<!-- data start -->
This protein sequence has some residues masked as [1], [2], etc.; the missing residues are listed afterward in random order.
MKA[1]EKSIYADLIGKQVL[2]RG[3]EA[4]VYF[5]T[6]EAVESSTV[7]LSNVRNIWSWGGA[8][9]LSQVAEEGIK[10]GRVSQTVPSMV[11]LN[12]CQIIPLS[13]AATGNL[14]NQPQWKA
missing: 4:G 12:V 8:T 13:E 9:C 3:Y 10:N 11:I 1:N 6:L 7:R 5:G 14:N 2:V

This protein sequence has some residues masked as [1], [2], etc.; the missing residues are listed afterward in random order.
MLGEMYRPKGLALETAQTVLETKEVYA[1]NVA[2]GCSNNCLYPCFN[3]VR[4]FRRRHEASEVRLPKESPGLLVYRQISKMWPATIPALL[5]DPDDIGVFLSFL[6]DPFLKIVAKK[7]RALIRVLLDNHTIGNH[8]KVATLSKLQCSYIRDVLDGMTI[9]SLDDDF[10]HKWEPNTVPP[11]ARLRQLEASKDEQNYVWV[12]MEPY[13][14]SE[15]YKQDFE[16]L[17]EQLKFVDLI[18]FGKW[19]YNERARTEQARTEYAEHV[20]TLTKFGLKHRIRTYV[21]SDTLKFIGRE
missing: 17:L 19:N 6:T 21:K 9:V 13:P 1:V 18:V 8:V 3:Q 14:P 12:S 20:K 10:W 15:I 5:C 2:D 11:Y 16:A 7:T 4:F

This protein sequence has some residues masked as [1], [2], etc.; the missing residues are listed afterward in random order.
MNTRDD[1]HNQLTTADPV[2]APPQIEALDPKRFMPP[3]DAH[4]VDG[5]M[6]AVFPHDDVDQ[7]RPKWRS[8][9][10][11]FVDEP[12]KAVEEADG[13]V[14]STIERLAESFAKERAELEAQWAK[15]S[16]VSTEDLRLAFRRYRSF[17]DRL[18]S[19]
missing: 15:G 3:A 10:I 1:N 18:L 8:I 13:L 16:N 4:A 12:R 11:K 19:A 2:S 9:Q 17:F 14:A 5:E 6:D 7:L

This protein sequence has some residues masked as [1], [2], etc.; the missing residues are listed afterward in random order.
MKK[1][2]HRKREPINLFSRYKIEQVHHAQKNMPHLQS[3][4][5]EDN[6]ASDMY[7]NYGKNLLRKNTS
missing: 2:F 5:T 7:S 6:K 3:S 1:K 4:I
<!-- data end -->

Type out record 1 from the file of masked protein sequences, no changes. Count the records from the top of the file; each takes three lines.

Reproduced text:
This protein sequence has some residues masked as [1], [2], etc.; the missing residues are listed afterward in random order.
MKA[1]EKSIYADLIGKQVL[2]RG[3]EA[4]VYF[5]T[6]EAVESSTV[7]LSNVRNIWSWGGA[8][9]LSQVAEEGIK[10]GRVSQTVPSMV[11]LN[12]CQIIPLS[13]AATGNL[14]NQPQWKA
missing: 4:G 12:V 8:T 13:E 9:C 3:Y 10:N 11:I 1:N 6:L 7:R 5:G 14:N 2:V